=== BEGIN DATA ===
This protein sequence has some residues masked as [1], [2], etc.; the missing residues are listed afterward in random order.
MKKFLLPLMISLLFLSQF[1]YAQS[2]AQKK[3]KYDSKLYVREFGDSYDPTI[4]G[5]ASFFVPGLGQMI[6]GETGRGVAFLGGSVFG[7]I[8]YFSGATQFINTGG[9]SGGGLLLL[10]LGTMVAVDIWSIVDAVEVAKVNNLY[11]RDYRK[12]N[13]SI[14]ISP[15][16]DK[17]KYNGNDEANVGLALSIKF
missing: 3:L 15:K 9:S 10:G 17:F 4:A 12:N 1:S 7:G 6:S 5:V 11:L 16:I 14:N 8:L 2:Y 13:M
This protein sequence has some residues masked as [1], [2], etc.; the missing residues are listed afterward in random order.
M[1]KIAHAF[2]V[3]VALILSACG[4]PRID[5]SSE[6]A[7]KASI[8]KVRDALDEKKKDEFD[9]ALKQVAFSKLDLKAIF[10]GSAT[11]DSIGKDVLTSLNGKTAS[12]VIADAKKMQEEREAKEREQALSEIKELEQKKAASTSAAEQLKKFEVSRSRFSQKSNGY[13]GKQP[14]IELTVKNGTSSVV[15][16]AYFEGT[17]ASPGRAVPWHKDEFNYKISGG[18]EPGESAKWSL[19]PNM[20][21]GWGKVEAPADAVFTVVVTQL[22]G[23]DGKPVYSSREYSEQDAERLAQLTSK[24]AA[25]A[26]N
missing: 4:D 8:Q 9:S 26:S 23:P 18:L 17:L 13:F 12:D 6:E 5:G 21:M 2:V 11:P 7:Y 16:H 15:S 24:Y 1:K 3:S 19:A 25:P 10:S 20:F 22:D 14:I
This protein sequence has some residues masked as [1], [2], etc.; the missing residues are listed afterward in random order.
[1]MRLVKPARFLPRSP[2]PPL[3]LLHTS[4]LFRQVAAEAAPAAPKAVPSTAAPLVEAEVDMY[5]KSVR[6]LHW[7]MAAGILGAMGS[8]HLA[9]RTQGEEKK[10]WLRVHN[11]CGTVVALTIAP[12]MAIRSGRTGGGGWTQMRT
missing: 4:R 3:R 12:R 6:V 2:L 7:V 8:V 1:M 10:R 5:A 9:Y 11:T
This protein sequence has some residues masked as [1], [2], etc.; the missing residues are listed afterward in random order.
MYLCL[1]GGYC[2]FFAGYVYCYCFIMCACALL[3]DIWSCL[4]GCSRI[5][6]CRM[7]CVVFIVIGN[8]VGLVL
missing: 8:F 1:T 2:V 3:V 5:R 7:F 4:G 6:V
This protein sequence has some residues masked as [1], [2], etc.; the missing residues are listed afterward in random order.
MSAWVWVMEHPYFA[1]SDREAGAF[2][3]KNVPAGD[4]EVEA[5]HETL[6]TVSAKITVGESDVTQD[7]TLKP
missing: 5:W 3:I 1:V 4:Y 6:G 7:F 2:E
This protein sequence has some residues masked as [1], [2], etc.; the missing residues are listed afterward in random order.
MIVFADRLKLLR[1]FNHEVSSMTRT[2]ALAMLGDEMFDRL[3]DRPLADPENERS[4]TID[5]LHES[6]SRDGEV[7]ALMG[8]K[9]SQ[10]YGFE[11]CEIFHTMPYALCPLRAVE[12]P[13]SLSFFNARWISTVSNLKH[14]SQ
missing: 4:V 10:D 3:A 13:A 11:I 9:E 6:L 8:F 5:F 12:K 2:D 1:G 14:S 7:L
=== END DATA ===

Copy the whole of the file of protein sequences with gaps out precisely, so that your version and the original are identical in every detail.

This protein sequence has some residues masked as [1], [2], etc.; the missing residues are listed afterward in random order.
MKKFLLPLMISLLFLSQF[1]YAQS[2]AQKK[3]KYDSKLYVREFGDSYDPTI[4]G[5]ASFFVPGLGQMI[6]GETGRGVAFLGGSVFG[7]I[8]YFSGATQFINTGG[9]SGGGLLLL[10]LGTMVAVDIWSIVDAVEVAKVNNLY[11]RDYRK[12]N[13]SI[14]ISP[15][16]DK[17]KYNGNDEANVGLALSIKF
missing: 3:L 15:K 9:S 10:G 17:F 4:A 12:N 1:S 7:G 6:S 5:V 11:L 16:I 14:N 8:L 2:Y 13:M
This protein sequence has some residues masked as [1], [2], etc.; the missing residues are listed afterward in random order.
M[1]KIAHAF[2]V[3]VALILSACG[4]PRID[5]SSE[6]A[7]KASI[8]KVRDALDEKKKDEFD[9]ALKQVAFSKLDLKAIF[10]GSAT[11]DSIGKDVLTSLNGKTAS[12]VIADAKKMQEEREAKEREQALSEIKELEQKKAASTSAAEQLKKFEVSRSRFSQKSNGY[13]GKQP[14]IELTVKNGTSSVV[15][16]AYFEGT[17]ASPGRAVPWHKDEFNYKISGG[18]EPGESAKWSL[19]PNM[20][21]GWGKVEAPADAVFTVVVTQL[22]G[23]DGKPVYSSREYSEQDAERLAQLTSK[24]AA[25]A[26]N
missing: 4:D 8:Q 9:S 26:S 23:P 18:L 17:L 13:F 12:D 6:E 5:G 21:M 2:V 11:P 7:Y 16:H 15:S 24:Y 1:K 3:S 19:A 25:P 10:S 20:F 22:D 14:I
This protein sequence has some residues masked as [1], [2], etc.; the missing residues are listed afterward in random order.
[1]MRLVKPARFLPRSP[2]PPL[3]LLHTS[4]LFRQVAAEAAPAAPKAVPSTAAPLVEAEVDMY[5]KSVR[6]LHW[7]MAAGILGAMGS[8]HLA[9]RTQGEEKK[10]WLRVHN[11]CGTVVALTIAP[12]MAIRSGRTGGGGWTQMRT
missing: 4:R 3:R 12:R 6:V 2:L 7:V 8:V 1:M 10:R 5:A 9:Y 11:T
This protein sequence has some residues masked as [1], [2], etc.; the missing residues are listed afterward in random order.
MYLCL[1]GGYC[2]FFAGYVYCYCFIMCACALL[3]DIWSCL[4]GCSRI[5][6]CRM[7]CVVFIVIGN[8]VGLVL
missing: 8:F 1:T 2:V 3:V 5:R 7:F 4:G 6:V
This protein sequence has some residues masked as [1], [2], etc.; the missing residues are listed afterward in random order.
MSAWVWVMEHPYFA[1]SDREAGAF[2][3]KNVPAGD[4]EVEA[5]HETL[6]TVSAKITVGESDVTQD[7]TLKP
missing: 5:W 3:I 1:V 4:Y 6:G 7:F 2:E
This protein sequence has some residues masked as [1], [2], etc.; the missing residues are listed afterward in random order.
MIVFADRLKLLR[1]FNHEVSSMTRT[2]ALAMLGDEMFDRL[3]DRPLADPENERS[4]TID[5]LHES[6]SRDGEV[7]ALMG[8]K[9]SQ[10]YGFE[11]CEIFHTMPYALCPLRAVE[12]P[13]SLSFFNARWISTVSNLKH[14]SQ
missing: 4:V 10:D 3:A 13:A 11:I 9:E 6:L 8:F 5:F 12:K 2:D 1:G 14:S 7:L